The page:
Social media feuding among outdoorsmen only fueling decline of our sports

It is widely documented that sportsmen’s ranks are declining nation-wide. There are various reasons for this decline, and all are cause for concern. However, one contributing factor may be of our own doing, and I hope we can fix the problem before it drives even more people away from the outdoor sports we love.

I regularly share my blog posts on various social media pages, and the discussions they generate are always intriguing. Most feedback is positive. Some topics prompt discussions. Others spark debates on how deer management practices should change. Occasionally, comments become heated and arguing ensues, even though that result is far from the intent of the initial post.

This got me thinking about the overall climate of social media and outdoorsmen in general. How many times have we seen social media discussions get out of hand, perhaps unnecessarily, simply because commenting parties did not mind their manners?

Take for instance the following examples:

  1. A proud father posts a picture of his son’s first buck, taken with a crossbow at 40-plus yards. Most say great job and congratulate the young hunter on his successful harvest. Then someone makes a comment about questionable shot placement. Another says that’s too far for a young kid to ethically shoot. A third person starts harping that crossbows have no place in the statewide archery season. A fourth chimes in that they should’ve let the deer walk another year. Some come to the defense of the happy hunter, yet bickering ensues. A page administrator is forced to intervene and two outspoken members get booted from the group.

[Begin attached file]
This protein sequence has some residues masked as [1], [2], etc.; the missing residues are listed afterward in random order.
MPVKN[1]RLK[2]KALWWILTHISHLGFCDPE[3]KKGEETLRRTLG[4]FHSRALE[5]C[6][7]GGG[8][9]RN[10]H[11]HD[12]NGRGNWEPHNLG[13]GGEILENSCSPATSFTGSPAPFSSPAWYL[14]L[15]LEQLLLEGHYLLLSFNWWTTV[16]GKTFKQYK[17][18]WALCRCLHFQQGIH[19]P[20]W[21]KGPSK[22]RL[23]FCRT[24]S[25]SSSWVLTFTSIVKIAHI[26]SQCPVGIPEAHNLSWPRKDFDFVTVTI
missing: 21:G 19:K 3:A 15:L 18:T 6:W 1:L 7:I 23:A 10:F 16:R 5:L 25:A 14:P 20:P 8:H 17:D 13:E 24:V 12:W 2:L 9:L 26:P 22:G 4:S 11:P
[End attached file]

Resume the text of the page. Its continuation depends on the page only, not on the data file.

1. In a fishing group page, an excited angler shares a photo of a breeder-sized stocked rainbow trout taken on a fly – his best fish to date. Three people ask where he was fishing and what he was using. Several blast him for his improper fish-handling techniques. One guy complains about unfair stocking allocations, and another asks if he kept it or threw it back. When the angler replies that he kept it for dinner, one guy calls him greedy and a 30-comment debate over catch-and-release vs. put-and-take fishing begins. The angler becomes discouraged and doesn’t post any more photos out of fear for future backlash.
  1. A waterfowl-hunting forum discussion goes something like this: “Hey guys, I’m looking to get into goose hunting for the first time. Any advice on where to start would be appreciated. If anyone lives close to (insert town name), I’d love to tag along on a hunt and see what it’s all about.” The response is overwhelming in a negative way. Hunter after hunter, overprotective of “their” hunting spots, slam the poor guy about being lazy. They state that waterfowl hunting takes investments in time and money, that he needs to put in some time scouting to earn his keep, and that there are no free rides. Irritated, the newbie says “Screw it,” quits the forum, and gives up on his futile attempt to join the sport.

These are all real-life examples I’ve seen transpire online over the past year. I didn’t even include the Sunday hunting debate, let alone the discussion that follows anytime a hunter posts an estimated score of an antlered whitetail he or she harvests. Those comment chains have the potential to break records.

While there are times to call people out for clearly illegal actions or otherwise mistaken or demeaning posts, I strongly suggest we all get off our high horses and try being a little nicer on social media. Not every post is grounds for criticism. In fact, offering simple congratulations and encouragement can help strengthen our ranks rather than tear us down and drive us apart.

In a world when we are losing participating numbers annually, division of our own doing is the last thing the outdoor community needs. It is imperative that we stick together and remain positive promoters of our sport, which starts by celebrating others’ accomplishments online rather than nitpicking and chastising their flaws.

Differing opinions are a good thing in life, but remember that respect and common courtesy are essential to our existence. With that said, social media outdoorsmen, please mind your manners the next time you comment on a post. Our future may depend on it.

Categories: Blog Content, Bloggers on Hunting, Pennsylvania – Tyler Frantz